Public health aims to keep Zika virus out of Cayman

| 03/12/2015 | 8 Comments
Cayman News Service

Aedes aegypti mosquito

(CNS): The Caribbean Public Health Agency (CARPHA) has said that the Zika virus continues to circulate in the Caribbean region and the Americas but local public health officials said they are doing what they can to raise awareness and keep the Cayman Islands free of the virus. Acting Medical Officer of Health Dr Samuel Williams-Rodriguez has urged the public to remain on alert and practice precautionary measures for protecting against mosquito bites.

“This includes wearing long sleeve shirts and long pants when outside during times that mosquitoes bite and using mosquito repellent with DEET on the skin,” he said. “Caution should also be taken to prevent mosquitoes breeding in and around homes. Individuals, communities and stakeholders must take responsibility to prevent transmission of Zika Virus and other mosquito borne illnesses.”

Dr Bill Petrie, Director of the Mosquito Research Unit (MRCU), said his department closely monitors the incidence of any mosquito-borne disease in the region. “MRCU continues to combat the Aedes aegypti mosquito in order to reduce the risk of transmission of Zika virus. We encourage residents to help prevent mosquito breeding around yards and homes by removing potential water-containers such as discarded tyres and Styrofoam lunch boxes, and by turning over buckets and covering drums,” he said.

According to regional health organisations, the impact from the Zika virus in the region is of no cause for concern and there is no interference with international travel or trade. But officials want to prevent introduction and transmission locally.

Zika causes a dengue and chikungunya-like sickness and is transmitted mainly by the Aedes aegypti mosquito. The most recent activity of the Zika virus includes five confirmed cases in the Caribbean territory and six cases as of Monday 30 November in Paraguay. There has been one confirmed case in Guatemala, three cases in El Salvador and Mexico, and four cases in Venezuela. There is no further evidence to show the virus has spread to any other Caribbean countries.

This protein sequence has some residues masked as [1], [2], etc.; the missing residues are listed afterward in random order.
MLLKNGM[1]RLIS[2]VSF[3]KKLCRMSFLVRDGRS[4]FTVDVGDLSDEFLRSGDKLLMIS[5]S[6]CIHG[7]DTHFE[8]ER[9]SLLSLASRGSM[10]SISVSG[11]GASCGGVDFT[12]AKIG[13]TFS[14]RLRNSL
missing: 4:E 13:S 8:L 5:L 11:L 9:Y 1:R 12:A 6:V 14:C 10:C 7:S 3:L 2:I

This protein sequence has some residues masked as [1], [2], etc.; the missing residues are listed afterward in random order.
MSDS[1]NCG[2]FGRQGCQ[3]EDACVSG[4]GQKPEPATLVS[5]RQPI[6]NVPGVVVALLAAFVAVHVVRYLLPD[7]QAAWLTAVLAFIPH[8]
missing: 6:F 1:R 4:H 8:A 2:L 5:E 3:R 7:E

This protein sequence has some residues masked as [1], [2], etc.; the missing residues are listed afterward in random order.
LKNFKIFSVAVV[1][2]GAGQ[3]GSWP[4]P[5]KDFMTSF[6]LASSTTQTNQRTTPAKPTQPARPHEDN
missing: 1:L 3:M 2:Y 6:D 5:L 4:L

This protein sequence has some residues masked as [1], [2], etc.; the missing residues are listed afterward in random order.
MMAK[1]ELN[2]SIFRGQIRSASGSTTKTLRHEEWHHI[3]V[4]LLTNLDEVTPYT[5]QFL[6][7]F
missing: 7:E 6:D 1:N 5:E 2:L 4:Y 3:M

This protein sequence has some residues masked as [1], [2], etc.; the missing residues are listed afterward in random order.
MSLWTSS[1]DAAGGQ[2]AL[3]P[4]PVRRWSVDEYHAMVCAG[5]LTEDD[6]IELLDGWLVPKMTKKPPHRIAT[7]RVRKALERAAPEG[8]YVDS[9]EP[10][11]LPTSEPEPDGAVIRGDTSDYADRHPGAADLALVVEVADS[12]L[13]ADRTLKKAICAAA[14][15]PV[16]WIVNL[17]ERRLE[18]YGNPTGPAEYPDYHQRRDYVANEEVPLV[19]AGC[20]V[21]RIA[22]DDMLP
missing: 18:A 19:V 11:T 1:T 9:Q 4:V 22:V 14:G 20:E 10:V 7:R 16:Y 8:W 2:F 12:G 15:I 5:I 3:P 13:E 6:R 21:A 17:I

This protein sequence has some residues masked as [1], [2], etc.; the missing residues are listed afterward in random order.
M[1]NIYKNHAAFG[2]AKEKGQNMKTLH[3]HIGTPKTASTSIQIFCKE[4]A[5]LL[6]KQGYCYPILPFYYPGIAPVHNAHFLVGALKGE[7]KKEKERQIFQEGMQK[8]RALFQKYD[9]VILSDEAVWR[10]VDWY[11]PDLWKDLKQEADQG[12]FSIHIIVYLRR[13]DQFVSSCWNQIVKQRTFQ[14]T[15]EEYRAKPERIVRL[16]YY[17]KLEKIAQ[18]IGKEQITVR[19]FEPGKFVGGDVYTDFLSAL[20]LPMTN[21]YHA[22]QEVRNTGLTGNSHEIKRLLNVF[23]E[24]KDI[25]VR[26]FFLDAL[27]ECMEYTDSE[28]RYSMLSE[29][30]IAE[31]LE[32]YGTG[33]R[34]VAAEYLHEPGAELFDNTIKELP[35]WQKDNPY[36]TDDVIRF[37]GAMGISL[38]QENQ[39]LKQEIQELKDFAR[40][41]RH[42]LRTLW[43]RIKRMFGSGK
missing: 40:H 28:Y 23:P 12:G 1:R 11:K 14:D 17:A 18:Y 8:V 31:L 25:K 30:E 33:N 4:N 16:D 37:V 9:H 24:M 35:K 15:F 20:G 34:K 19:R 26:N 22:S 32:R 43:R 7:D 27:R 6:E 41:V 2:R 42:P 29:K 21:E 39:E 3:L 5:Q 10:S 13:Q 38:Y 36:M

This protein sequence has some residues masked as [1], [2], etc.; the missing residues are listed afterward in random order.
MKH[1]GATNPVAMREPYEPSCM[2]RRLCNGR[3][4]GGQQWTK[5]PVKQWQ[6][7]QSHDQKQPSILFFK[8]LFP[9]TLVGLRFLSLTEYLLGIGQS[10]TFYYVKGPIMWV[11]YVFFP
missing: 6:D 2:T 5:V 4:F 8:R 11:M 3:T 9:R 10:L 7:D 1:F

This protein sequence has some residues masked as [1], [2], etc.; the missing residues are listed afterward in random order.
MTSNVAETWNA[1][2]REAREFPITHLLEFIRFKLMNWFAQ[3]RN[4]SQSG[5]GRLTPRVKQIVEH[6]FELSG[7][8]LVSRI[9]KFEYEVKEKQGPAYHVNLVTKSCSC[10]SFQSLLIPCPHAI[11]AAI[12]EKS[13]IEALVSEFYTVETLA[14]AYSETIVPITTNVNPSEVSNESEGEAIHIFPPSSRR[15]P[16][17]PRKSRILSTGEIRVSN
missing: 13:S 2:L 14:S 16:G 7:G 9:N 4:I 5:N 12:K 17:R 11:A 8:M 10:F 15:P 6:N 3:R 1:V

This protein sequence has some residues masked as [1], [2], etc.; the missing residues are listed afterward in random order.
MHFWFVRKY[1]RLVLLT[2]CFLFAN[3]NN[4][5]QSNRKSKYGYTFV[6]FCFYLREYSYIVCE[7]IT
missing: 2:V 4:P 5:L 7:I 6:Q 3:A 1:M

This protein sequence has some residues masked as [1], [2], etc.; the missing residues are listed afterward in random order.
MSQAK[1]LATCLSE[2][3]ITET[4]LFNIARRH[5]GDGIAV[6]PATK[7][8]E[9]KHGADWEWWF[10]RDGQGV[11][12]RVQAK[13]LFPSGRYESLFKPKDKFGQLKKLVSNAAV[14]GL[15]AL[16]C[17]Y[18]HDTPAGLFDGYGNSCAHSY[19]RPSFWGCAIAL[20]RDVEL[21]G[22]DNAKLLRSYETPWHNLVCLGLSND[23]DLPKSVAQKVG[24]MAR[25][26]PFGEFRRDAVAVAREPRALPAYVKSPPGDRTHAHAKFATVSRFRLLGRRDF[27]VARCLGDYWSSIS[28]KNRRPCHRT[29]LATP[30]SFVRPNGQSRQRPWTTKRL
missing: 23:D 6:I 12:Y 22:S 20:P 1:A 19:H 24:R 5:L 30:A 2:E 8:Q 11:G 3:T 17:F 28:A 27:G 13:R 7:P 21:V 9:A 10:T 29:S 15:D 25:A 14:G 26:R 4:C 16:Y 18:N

The symptoms of the Zika virus include fever, muscle and joint pain, conjunctivitis, headache, nausea and rash. There is no vaccine or treatment but symptoms, which last around four to seven days, are treatable.

For further information, contact the Public Health Department on 244-2621 or MRCU on 949-2557.

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Category: Health, health and safety

Comments (8)

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  1. Anonymous says:

    Can it be avoided to fly over the football pitches and spray there at a time the kids are out playing?

  2. Jus da fax says:

    “……includes five confirmed cases in the Caribbean territory….”. Which Caribbean territory? Please?

  3. Dufas Williems says:

    Someone is not doing their research properly. There are many cases of the Zika virus on San Andres island. When last I checked San Andres was very much within the Caribbean sea/region.

    • Anonymous says:

      Unlike Chikungunya, Dengue, and Yellow Fever that are all transmitted by domesticated and now indigenous Aedes aegypti, the mortality factor of Zika Virus is infinitesimal at 0.013%, ie. one death per 10,000 patients. Definitely a bad few days of fever, but unlikely to be the final rites for the average person.

      There were 129 Zika cases in Columbia (as at Oct 28) and 32 cases in San Andres at Oct 30 – everyone afflicted seems to be better now. No news stories or reported cases for well over a month.

  4. Tooty Fruity says:

    I doubt it but must ask anyway, does this Zika virus pose a threat to heterosexuals as well?

  5. Anonymous says:

    We wouldn’t have an issue in brac if MRCU in brac would spray once in awhile

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